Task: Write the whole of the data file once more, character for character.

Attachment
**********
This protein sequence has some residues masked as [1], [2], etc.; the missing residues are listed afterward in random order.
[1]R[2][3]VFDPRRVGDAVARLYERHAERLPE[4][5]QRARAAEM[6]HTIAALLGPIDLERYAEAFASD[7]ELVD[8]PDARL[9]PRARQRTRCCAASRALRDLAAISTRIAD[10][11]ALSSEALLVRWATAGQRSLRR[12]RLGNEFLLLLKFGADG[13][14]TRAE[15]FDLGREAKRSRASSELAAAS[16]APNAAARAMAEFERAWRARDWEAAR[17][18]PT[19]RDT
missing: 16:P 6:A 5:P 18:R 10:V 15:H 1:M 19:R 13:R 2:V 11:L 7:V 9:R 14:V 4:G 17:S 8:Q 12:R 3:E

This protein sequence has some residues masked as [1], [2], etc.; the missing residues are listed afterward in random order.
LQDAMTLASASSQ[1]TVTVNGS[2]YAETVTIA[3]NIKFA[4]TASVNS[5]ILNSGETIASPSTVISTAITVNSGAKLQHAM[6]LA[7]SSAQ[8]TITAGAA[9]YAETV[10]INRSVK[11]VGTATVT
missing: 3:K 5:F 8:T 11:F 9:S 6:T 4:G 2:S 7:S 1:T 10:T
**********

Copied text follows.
This protein sequence has some residues masked as [1], [2], etc.; the missing residues are listed afterward in random order.
[1]R[2][3]VFDPRRVGDAVARLYERHAERLPE[4][5]QRARAAEM[6]HTIAALLGPIDLERYAEAFASD[7]ELVD[8]PDARL[9]PRARQRTRCCAASRALRDLAAISTRIAD[10][11]ALSSEALLVRWATAGQRSLRR[12]RLGNEFLLLLKFGADG[13][14]TRAE[15]FDLGREAKRSRASSELAAAS[16]APNAAARAMAEFERAWRARDWEAAR[17][18]PT[19]RDT
missing: 16:P 6:A 5:P 18:R 10:V 15:H 1:M 19:R 13:R 2:V 11:L 7:V 9:R 14:V 4:G 17:S 8:Q 12:R 3:E

This protein sequence has some residues masked as [1], [2], etc.; the missing residues are listed afterward in random order.
LQDAMTLASASSQ[1]TVTVNGS[2]YAETVTIA[3]NIKFA[4]TASVNS[5]ILNSGETIASPSTVISTAITVNSGAKLQHAM[6]LA[7]SSAQ[8]TITAGAA[9]YAETV[10]INRSVK[11]VGTATVT
missing: 3:K 5:F 8:T 11:F 9:S 6:T 4:G 2:S 7:S 1:T 10:T